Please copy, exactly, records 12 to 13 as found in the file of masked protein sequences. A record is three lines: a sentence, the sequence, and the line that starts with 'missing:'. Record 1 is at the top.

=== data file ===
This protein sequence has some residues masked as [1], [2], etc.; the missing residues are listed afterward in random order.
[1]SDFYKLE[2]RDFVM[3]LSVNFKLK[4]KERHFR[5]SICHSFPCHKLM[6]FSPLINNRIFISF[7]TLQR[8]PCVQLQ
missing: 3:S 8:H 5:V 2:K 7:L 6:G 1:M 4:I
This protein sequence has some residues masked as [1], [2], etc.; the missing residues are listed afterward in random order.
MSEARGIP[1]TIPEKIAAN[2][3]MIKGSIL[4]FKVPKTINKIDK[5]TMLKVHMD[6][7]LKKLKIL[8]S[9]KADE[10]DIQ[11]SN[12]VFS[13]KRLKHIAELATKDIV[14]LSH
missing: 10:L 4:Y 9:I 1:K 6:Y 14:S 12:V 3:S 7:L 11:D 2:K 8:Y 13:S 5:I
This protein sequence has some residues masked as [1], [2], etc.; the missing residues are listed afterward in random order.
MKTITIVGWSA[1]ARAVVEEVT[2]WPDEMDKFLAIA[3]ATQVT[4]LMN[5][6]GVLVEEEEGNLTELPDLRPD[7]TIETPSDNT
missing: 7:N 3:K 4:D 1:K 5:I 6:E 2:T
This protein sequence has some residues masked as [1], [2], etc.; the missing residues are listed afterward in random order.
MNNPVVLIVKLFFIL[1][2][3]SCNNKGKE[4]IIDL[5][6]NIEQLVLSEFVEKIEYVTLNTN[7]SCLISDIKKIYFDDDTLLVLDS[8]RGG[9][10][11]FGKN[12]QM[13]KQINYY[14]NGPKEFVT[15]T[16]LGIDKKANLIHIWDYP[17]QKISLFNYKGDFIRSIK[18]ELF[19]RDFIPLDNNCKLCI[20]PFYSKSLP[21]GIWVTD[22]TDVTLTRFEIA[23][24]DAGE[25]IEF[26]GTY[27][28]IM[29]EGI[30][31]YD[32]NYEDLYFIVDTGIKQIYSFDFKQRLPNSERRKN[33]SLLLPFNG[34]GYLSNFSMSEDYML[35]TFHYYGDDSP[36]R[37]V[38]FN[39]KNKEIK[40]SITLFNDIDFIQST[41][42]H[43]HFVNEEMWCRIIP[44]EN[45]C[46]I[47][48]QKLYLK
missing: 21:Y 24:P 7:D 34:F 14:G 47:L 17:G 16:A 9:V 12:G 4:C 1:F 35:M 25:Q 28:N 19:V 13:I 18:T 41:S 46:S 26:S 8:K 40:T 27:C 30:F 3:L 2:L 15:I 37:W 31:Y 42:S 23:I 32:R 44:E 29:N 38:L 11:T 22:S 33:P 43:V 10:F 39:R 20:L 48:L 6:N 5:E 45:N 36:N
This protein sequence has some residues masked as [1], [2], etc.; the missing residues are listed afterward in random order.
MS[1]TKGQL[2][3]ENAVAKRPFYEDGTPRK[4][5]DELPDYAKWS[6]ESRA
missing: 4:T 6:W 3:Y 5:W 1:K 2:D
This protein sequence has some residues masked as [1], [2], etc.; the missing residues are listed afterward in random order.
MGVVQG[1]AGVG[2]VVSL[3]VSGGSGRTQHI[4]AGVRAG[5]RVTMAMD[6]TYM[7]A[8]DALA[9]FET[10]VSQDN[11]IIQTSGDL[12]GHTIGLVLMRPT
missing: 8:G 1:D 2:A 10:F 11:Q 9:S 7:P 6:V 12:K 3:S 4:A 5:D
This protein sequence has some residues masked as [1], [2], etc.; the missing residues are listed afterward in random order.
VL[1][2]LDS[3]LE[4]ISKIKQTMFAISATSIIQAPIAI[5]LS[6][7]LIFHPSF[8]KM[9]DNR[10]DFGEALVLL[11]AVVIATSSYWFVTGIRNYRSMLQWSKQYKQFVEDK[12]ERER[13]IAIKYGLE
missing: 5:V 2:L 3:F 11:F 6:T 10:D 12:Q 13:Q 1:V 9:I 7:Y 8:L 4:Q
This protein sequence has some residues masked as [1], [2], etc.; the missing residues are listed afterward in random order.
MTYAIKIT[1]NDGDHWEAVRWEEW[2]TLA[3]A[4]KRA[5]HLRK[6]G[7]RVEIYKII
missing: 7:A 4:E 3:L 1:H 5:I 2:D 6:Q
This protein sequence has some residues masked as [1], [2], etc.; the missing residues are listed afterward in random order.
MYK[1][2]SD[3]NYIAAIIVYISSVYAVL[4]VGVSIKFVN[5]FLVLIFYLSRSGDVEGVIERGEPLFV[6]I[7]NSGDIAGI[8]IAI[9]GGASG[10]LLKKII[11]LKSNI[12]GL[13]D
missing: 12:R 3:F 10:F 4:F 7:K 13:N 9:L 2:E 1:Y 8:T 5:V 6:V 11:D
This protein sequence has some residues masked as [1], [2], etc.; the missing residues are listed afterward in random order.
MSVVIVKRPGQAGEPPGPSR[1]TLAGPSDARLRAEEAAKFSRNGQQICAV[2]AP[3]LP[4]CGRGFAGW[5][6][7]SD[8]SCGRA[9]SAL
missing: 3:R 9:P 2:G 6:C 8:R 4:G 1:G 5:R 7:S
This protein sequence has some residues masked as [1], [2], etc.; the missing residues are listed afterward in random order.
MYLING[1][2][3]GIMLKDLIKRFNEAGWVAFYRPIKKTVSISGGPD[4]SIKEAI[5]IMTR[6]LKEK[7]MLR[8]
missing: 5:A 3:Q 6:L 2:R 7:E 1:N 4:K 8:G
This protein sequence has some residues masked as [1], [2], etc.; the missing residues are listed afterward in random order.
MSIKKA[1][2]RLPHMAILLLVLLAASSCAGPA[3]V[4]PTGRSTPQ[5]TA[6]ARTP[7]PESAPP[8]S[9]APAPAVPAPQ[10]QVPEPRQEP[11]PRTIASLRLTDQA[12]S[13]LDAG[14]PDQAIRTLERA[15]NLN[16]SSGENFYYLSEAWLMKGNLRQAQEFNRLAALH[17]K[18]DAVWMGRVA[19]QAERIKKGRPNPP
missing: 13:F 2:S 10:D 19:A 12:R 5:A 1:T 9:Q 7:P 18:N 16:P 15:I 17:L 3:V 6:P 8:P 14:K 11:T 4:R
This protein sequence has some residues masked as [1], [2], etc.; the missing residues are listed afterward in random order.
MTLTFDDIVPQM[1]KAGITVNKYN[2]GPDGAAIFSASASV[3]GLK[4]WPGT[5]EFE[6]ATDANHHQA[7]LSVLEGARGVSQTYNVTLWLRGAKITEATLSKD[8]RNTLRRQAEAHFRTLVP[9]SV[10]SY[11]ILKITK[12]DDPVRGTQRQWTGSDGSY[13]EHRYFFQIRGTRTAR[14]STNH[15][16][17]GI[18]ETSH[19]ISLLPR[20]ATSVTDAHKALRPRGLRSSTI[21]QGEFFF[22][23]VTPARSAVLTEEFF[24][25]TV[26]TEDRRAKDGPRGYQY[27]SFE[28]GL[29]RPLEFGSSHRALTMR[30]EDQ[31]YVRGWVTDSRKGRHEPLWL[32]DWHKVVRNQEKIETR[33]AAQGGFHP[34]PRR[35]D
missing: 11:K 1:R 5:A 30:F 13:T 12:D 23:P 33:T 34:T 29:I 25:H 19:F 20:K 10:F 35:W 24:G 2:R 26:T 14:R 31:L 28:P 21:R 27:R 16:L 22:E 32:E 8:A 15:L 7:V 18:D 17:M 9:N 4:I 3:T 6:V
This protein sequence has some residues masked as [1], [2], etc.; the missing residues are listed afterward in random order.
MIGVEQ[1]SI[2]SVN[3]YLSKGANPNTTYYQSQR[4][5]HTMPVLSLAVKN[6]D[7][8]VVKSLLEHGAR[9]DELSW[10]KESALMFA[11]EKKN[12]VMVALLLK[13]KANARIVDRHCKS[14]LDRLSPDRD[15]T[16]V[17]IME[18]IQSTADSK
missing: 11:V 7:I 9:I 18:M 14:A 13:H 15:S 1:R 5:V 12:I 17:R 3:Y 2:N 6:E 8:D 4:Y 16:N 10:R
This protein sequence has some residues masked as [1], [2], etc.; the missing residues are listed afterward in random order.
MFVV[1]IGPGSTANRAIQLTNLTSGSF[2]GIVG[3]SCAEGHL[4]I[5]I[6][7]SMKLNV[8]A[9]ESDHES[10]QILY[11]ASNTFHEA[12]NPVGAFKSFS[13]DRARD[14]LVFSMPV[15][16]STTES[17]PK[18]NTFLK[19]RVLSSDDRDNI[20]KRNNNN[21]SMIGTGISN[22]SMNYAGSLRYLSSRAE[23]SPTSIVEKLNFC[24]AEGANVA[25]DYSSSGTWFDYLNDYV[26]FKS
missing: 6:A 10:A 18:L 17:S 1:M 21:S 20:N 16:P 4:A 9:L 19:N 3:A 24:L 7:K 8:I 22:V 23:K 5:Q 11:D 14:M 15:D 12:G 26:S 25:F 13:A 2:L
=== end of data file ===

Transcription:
This protein sequence has some residues masked as [1], [2], etc.; the missing residues are listed afterward in random order.
MSIKKA[1][2]RLPHMAILLLVLLAASSCAGPA[3]V[4]PTGRSTPQ[5]TA[6]ARTP[7]PESAPP[8]S[9]APAPAVPAPQ[10]QVPEPRQEP[11]PRTIASLRLTDQA[12]S[13]LDAG[14]PDQAIRTLERA[15]NLN[16]SSGENFYYLSEAWLMKGNLRQAQEFNRLAALH[17]K[18]DAVWMGRVA[19]QAERIKKGRPNPP
missing: 13:F 2:S 10:D 19:A 12:R 5:A 1:T 9:Q 7:P 18:N 16:P 15:I 17:L 3:V 6:P 8:P 14:K 11:T 4:R
This protein sequence has some residues masked as [1], [2], etc.; the missing residues are listed afterward in random order.
MTLTFDDIVPQM[1]KAGITVNKYN[2]GPDGAAIFSASASV[3]GLK[4]WPGT[5]EFE[6]ATDANHHQA[7]LSVLEGARGVSQTYNVTLWLRGAKITEATLSKD[8]RNTLRRQAEAHFRTLVP[9]SV[10]SY[11]ILKITK[12]DDPVRGTQRQWTGSDGSY[13]EHRYFFQIRGTRTAR[14]STNH[15][16][17]GI[18]ETSH[19]ISLLPR[20]ATSVTDAHKALRPRGLRSSTI[21]QGEFFF[22][23]VTPARSAVLTEEFF[24][25]TV[26]TEDRRAKDGPRGYQY[27]SFE[28]GL[29]RPLEFGSSHRALTMR[30]EDQ[31]YVRGWVTDSRKGRHEPLWL[32]DWHKVVRNQEKIETR[33]AAQGGFHP[34]PRR[35]D
missing: 11:K 1:R 5:A 30:F 13:T 12:D 23:P 33:T 34:T 29:I 25:H 19:F 20:K 10:F 35:W 24:G 2:R 26:T 14:R 31:L 28:P 21:R 27:R 16:L 22:E 32:E 8:A 15:L 7:V 18:D 17:M 9:N 4:I 3:T 6:V